America explored through food

June 24, 2007|by ANDREW SCHOTZ

WASHINGTON COUNTY - A traveling Smithsonian Institution exhibition that opened Saturday offers food for thought.

What cultural significance does food have?

How do we prepare it?

Where does it come from?

"Key Ingredients: America By Food" will be at the Washington County Rural Heritage Museum at the Washington County Agricultural Education Center on Sharpsburg Pike through Aug. 4.

Dorry Norris, who was part of the committee that arranged to bring in the exhibition, said Washington County is the first of six temporary homes it will have in Maryland.


It arrived in 19 cases, with assembly required.

"It is like a giant Tinkertoy," Norris said.

Marge Peters, the president of Friends of the Washington County Rural Heritage Museum, received a pleasant surprise when she noticed something familiar in a display case. It was a menu from the Lexington Diner, three miles from her hometown in the Philadelphia area. She said her parents celebrated their 40th anniversary at the diner.

Marsha Scorza of Shepherdstown, W.Va., who saw the exhibition on opening day, said it was interesting that tomatoes originated in South America, yet went to Europe first before immigrants brought them to the United States.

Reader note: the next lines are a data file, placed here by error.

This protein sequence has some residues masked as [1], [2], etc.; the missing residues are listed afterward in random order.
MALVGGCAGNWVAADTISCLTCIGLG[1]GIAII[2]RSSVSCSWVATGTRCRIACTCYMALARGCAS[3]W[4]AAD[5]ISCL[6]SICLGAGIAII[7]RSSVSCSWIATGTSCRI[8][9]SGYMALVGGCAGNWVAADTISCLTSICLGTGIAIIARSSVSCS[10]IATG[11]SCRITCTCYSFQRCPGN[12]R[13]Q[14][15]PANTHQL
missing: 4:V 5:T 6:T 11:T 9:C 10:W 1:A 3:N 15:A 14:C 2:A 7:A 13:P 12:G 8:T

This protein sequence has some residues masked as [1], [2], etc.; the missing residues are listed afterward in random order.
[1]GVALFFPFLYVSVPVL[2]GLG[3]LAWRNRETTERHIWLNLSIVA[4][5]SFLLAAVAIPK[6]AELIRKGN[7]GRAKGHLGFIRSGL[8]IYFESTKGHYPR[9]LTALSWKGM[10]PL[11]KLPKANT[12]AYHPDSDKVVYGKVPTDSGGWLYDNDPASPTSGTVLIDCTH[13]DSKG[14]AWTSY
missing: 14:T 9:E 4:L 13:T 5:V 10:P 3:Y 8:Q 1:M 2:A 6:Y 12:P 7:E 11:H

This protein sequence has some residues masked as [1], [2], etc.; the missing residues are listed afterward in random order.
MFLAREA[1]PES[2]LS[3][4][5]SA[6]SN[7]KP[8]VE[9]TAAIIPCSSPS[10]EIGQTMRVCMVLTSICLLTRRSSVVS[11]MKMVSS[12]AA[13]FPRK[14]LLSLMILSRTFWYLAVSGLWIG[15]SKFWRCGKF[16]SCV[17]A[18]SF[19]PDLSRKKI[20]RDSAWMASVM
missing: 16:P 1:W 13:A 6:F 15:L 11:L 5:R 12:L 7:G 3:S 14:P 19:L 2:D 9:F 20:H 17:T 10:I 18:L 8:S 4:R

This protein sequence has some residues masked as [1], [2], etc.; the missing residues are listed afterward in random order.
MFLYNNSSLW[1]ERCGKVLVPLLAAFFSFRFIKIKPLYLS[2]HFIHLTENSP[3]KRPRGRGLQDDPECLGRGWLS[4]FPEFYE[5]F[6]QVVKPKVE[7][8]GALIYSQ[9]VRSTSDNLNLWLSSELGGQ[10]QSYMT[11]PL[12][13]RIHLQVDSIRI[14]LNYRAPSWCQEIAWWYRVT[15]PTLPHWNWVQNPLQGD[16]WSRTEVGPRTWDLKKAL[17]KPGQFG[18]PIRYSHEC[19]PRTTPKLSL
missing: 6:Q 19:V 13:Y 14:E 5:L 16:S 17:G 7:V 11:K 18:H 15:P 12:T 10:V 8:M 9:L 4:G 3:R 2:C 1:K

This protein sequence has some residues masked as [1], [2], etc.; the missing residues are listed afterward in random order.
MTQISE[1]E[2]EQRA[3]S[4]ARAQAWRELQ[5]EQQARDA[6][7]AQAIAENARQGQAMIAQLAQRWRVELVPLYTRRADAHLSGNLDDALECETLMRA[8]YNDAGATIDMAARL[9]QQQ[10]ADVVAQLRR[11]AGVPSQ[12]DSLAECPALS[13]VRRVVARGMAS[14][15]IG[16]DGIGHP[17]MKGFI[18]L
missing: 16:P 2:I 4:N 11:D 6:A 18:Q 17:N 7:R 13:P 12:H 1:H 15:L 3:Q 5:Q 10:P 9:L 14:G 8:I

Scorza brought Dongyan Hu of Beijing and Yazhou Yang of Shaanxi province, also in China, with her on Saturday.

Both Chinese residents temporarily are working at the U.S. Department of Agriculture's Appalachian Fruit Station in Jefferson County, W.Va.

Hu got a kick out of the section of the exhibition that mentioned Chinese fortune cookies.

A display said they are an American invention "possibly the brainchild of Makoto Hagiwara, who served cookies with notes at his Japanese Tea Garden in San Francisco in 1914."

Other assorted facts offered at the exhibition include the pizza difference between Chicago ("more dough, more sauce, more everything") and New York (can be "easily folded in half and eaten with one hand"), the origin of ranching (12th-century Spain) and where most popcorn is grown (Nebraska and Indiana).

Anyone who wants to pretend to be a Green Bay Packers fan also can try on a foam cheesehead.

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